Paragon is currently in discussion with the UK government on how to meet the challenging EPC target. The lender is unable to force landlords to upgrade their properties, but they are actively communicating with their buy-to-let customers on this issue and encouraging action. With the launch of its green mortgage product, which offers reduced rates to new applicants with a property rated C or above, Paragon is aiming to lower the concentration poorly rated properties in its mortgage portfolio. We learned that some £142m of the £150m green bond proceeds have already been invested in eligible green loans – these are vastly in B rated EPC properties, with A rated EPCs still very rare in the UK. Paragon’s progress on innovation is not fairly captured in our current ESG score for the bank and we will look to update this, reflecting its green mortgage offering and the extension of its motor finance policy to cover lending on battery electric vehicles.


We will continue to monitor Paragon’s progress on EPC ratings across its portfolio and the uptake on its green mortgage product, and we will update the issuer’s innovation score to reflect new information.

Legal & General - LGEN


We had an update call with Legal & General’s chief financial officer to discuss the firm’s latest financial performance as well as ESG. L&G has signed up to industry standard net zero targets, but we pushed for additional details on its interim targets and milestones. Given physical risk is one of the biggest threats from climate change from a valuation perspective, we questioned whether this is something the firm considers when evaluating its investments.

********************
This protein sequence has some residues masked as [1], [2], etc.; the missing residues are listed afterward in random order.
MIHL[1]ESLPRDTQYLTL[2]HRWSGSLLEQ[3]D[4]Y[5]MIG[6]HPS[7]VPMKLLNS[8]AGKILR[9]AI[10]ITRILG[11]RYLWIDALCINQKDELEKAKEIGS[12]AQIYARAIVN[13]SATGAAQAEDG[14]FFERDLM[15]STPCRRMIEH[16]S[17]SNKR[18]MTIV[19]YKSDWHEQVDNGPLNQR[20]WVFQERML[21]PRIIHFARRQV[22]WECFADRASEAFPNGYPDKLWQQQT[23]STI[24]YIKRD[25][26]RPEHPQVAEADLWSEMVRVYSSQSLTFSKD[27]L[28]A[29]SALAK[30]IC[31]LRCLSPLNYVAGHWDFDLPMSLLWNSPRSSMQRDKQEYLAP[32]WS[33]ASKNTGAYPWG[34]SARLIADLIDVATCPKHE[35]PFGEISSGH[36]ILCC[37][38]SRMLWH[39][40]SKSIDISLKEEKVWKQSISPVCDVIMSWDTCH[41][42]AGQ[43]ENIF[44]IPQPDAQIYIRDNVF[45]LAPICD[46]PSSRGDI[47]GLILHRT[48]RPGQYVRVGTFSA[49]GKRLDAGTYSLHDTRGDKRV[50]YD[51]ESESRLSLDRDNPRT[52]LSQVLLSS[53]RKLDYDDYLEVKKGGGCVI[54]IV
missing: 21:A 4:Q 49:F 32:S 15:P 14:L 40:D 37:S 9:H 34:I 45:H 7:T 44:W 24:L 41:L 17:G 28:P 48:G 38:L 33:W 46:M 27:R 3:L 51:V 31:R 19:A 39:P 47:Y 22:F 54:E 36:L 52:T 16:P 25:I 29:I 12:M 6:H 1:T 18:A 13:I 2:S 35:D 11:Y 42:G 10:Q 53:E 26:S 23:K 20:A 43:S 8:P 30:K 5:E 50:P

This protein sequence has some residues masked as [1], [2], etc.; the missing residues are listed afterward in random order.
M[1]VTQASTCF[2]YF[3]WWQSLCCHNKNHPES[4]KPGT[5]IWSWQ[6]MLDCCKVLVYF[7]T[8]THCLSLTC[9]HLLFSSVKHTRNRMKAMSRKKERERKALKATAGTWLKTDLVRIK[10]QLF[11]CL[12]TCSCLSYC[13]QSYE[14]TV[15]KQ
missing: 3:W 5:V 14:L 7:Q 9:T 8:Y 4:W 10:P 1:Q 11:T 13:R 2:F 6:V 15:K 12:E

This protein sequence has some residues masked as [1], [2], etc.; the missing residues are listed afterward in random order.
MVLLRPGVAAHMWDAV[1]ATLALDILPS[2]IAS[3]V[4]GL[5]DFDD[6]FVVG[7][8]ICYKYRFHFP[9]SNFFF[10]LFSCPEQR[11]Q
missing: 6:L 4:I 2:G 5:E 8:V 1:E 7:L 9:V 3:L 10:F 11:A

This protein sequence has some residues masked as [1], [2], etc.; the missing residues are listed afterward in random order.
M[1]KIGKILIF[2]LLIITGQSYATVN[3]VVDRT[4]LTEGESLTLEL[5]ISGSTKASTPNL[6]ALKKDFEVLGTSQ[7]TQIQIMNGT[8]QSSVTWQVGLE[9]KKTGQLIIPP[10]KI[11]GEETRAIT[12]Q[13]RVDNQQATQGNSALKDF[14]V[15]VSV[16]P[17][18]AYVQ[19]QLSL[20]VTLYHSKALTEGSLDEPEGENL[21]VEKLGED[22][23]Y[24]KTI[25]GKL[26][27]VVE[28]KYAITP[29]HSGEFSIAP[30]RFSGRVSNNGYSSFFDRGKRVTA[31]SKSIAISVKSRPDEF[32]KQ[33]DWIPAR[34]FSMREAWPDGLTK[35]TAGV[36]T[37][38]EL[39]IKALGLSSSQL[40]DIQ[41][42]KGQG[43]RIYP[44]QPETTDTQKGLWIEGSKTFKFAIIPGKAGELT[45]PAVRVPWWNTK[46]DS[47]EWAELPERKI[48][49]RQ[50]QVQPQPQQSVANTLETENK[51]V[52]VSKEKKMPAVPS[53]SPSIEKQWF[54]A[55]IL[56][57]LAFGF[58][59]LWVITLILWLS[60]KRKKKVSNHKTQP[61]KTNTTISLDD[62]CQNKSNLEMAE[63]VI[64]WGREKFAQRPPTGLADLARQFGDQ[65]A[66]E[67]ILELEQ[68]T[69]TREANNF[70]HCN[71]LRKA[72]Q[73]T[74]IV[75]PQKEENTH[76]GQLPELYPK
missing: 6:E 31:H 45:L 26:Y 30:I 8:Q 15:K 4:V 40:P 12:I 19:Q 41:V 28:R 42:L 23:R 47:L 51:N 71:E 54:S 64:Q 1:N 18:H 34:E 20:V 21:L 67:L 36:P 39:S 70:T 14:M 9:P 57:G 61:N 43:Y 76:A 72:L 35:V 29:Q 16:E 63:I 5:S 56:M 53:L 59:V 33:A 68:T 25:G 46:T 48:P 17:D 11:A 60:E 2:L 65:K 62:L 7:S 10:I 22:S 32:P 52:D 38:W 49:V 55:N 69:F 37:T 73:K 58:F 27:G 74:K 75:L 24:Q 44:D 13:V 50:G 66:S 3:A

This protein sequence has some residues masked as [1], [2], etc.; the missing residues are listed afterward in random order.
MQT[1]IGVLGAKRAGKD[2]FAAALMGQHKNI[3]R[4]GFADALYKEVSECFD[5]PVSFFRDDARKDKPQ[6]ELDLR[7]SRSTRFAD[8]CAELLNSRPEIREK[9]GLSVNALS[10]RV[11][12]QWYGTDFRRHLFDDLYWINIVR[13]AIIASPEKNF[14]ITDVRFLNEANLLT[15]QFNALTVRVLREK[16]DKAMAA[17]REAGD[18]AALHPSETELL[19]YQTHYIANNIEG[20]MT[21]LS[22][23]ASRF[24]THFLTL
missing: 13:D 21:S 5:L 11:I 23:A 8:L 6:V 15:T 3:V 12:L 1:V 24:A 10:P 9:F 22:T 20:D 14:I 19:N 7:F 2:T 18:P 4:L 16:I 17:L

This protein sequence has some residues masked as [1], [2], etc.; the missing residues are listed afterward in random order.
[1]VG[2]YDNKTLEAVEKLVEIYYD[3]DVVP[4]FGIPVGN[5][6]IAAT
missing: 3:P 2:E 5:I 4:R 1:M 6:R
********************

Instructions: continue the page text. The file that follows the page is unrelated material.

L&G has signed up to the Science Based Targets initiative and has robust interim targets, for example to reduce its carbon intensity by 18.5% from year-end 2019 levels by 2025. Significant progress on emissions reduction has already been achieved through withdrawing investments in oil, gas and coal – next steps will be to continue this and also tackle the steel and concrete industries. Management explained the processes they have in place to consider physical risks in the investment process; they have their own seemingly robust in-house model, and the consideration of physical risks does actually result in avoiding a number of investments. One example given was a recent investment in Texas which L&G avoided due to the high probability of flooding and hurricanes. L&G also considers changes in weather patterns when assessing risks in its retirement book; extreme heat does lead to more deaths and this is included in mortality tables. Overall we were impressed with how L&G incorporates ESG considerations, specifically climate change, in its business.